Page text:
New England

July, 2003
Regional Report

Stop Pruning Roses

Stop pruning and leave spent flowers on rose bushes to allow the fruits – rose hips – to develop. This signals to the plant that it\'s time to start winding down and begin the slow process of entering dormancy. Pruning and deadheading delays this process and can lead to winter injury.

Cut Back Annual Flowers

If shrubby annuals, such as petunias, are getting leggy, cut several stems on each plant right back to the base of the plant and pinch back remaining stems by about a third, then fertilize plants. The plant may look sparse at first, but it will bounce back quickly and be covered with flowers into fall.

Plan Your Fall Garden

Begin new plantings of carrots, lettuce, and beets so you'll have a fresh supply come fall. Although you may have your hands full with tomatoes, beans, peppers, and other warm-weather crops right now, take the time to make these additional sowings. As the weather cools, you'll appreciate the continued harvest.

Plan for Vacation

If you'll be away from home for more than a few days, take steps to keep container plants healthy. If possible, have a neighbor water plants daily or as needed. If that's not an option, move containers to a shady location and water plants thoroughly before you go. Group small containers together and set in a shallow basin filled with an inch or two of water. Self-watering containers are a good choice if you travel frequently during the summer.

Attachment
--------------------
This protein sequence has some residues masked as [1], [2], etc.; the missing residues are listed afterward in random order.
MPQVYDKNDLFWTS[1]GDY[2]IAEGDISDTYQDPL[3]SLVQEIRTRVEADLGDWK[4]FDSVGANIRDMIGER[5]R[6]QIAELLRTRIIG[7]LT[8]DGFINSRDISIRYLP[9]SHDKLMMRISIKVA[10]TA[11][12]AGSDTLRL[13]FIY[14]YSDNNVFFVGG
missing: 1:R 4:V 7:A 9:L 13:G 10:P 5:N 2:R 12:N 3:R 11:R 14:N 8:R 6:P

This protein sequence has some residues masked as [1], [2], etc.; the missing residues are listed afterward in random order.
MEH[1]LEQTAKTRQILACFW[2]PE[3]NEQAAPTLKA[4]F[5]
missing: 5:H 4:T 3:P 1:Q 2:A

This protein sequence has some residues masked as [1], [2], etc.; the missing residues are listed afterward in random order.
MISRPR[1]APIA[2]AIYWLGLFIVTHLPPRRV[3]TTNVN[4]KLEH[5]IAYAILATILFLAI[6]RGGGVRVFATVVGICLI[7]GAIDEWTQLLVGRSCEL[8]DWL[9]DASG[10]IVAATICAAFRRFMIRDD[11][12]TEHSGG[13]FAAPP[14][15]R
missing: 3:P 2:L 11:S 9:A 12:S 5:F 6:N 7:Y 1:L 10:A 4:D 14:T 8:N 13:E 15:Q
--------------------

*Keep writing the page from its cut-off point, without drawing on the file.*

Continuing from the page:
Protect Blueberries

Birds love blueberries as much as we do, so protect bushes with netting. Rather than draping the netting over the bush – birds will be able to reach the berries – use stakes to suspend the netting over the shrub. Secure the netting to the ground to prevent birds from sneaking in.

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